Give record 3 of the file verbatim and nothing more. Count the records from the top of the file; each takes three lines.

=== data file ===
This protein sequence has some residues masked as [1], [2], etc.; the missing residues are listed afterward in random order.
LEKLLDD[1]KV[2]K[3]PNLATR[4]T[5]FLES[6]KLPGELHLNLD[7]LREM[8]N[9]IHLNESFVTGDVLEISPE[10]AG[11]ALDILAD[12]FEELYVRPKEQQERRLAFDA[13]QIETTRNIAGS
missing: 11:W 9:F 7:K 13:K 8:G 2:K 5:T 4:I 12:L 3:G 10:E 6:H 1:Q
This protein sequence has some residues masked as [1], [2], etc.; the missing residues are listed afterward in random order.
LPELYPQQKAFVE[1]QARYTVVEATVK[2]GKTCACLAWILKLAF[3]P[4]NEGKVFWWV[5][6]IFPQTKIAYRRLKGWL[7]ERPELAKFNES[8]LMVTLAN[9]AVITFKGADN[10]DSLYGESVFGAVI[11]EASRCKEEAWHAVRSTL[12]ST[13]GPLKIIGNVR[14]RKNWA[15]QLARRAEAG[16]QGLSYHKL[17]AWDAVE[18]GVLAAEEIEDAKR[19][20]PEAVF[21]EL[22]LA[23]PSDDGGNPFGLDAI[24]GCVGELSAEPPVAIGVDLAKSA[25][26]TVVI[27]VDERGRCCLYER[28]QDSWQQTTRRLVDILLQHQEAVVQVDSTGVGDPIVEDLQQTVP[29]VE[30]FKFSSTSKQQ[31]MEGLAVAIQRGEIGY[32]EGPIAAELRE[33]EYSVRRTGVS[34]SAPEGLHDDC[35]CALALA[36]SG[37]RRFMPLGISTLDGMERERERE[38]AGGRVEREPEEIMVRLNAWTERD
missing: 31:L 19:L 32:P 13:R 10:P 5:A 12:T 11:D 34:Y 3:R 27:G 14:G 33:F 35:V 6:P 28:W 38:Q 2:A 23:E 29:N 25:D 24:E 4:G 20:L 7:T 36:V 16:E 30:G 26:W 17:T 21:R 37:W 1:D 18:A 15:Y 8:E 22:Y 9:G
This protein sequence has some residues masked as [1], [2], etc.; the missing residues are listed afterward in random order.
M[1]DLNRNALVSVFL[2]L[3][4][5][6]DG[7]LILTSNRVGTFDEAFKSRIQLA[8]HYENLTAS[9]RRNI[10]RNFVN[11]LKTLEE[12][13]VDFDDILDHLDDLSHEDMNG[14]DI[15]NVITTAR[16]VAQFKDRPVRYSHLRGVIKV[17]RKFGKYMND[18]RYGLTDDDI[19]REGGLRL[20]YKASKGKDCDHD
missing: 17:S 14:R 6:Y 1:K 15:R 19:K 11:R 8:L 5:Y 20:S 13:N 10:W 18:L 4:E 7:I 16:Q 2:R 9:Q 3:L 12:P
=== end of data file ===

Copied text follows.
This protein sequence has some residues masked as [1], [2], etc.; the missing residues are listed afterward in random order.
M[1]DLNRNALVSVFL[2]L[3][4][5][6]DG[7]LILTSNRVGTFDEAFKSRIQLA[8]HYENLTAS[9]RRNI[10]RNFVN[11]LKTLEE[12][13]VDFDDILDHLDDLSHEDMNG[14]DI[15]NVITTAR[16]VAQFKDRPVRYSHLRGVIKV[17]RKFGKYMND[18]RYGLTDDDI[19]REGGLRL[20]YKASKGKDCDHD
missing: 17:S 14:R 6:Y 1:K 15:R 19:K 11:R 8:L 5:Y 20:S 13:N 10:W 18:L 4:E 7:I 16:Q 2:R 9:Q 3:L 12:P